1 | Assessment and Authentic Learning
Traditionally, classroom assessments provide educators with a glimpse into what students have learned at one moment in time—whether at the end of the year, midway through a project, or even before beginning a unit. However, specific assessment tasks can do more than provide an isolate snapshot of a student’s current ability or knowledge. When well-designed, they can solidify and build deeper learning. Through personal reflection, analysis of examples, and self-evaluation of current assessment practices, in this session participants will develop an understanding of how authentic assessments can promote enduring learning.
Build knowledge about the kinds of assessments that are truly meaningful to students and promote enduring learning
Reflect on how authentic assessment design can impact student learning
15 min | Reflect and discuss
15 min | Introduce research on authentic assessments
15 min | Analyze an assessment
5 min | Decide on path forward
This session is designed to be used in conjunction with accompanying sessions in the Assessment series, but also connects to other recommended sessions in the Toolkit. Strong assessment depends on high, clear expectations for students. If your school has not already clarified these expectations, then the sessions on Mastery-Based Learning and Rubrics (COMING SOON!) may be helpful precursors to define and clarify what is expected of students. Assessment also connects closely with the series of sessions on Student-Centered Feedback, as the two-way learning between teacher and students volleys between introduction of skills and strategies, assessments that provide an engaging method of using those skills and strategies, and feedback to the student on performance on those assessments.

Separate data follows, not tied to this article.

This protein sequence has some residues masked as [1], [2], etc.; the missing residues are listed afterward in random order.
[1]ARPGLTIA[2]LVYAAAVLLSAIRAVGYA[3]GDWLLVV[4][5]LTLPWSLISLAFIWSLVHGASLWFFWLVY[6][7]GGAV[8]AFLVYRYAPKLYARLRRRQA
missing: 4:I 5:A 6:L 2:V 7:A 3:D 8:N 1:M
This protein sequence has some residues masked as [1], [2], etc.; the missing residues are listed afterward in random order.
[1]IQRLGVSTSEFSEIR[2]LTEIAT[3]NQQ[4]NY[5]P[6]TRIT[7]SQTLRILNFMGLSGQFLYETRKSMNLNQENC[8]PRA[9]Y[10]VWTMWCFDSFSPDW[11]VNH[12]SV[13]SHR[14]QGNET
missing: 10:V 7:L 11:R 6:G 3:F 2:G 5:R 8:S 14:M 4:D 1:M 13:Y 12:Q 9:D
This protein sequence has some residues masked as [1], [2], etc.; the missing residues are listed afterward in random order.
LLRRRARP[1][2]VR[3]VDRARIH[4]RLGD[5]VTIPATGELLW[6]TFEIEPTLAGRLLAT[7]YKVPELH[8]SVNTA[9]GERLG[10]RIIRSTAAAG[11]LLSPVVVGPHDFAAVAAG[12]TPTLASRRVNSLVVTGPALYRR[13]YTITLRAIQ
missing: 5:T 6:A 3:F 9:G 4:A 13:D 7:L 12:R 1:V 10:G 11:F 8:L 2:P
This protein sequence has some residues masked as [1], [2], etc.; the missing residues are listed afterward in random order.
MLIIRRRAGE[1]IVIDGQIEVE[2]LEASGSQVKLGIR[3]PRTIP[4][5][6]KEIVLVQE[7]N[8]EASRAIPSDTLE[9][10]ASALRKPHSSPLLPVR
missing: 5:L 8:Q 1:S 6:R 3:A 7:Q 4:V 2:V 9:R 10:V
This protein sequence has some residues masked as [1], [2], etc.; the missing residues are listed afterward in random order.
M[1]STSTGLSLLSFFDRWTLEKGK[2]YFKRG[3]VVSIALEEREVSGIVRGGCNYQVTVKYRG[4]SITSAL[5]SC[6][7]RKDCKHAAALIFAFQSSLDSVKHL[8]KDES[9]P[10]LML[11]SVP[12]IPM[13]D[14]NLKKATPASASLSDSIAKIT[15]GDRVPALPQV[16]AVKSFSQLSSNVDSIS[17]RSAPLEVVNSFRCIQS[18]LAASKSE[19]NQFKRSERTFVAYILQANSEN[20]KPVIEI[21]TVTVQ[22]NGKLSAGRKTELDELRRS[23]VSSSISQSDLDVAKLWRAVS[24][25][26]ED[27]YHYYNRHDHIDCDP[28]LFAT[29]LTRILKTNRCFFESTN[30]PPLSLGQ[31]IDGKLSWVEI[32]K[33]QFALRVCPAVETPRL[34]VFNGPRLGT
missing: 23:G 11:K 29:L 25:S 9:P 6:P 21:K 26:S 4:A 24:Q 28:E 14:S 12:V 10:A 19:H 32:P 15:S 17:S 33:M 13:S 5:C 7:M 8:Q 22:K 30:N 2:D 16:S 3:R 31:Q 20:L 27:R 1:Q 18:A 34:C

Authentic Assessments - Stanford History Education Group
Explore examples of cross-disciplinary authentic assessments that involve developing and assessing critical reasoning on topics relevant to students’ lives (especially as they become more savvy internet users). From Civic Online Reasoning (COR), Stanford History Education Group, Stanford University.
Project-Based Teaching Rubric - PBL Works
Use this rubric to reflect on how you plan and assess project-based learning. From PBL Works, Buck Institute for Education.
Performance Tasks - Teaching Tolerance
Explore this bank of performance tasks and rubrics that measure students’ writing, civic engagement, and critical literacy skills. From Teaching Tolerance.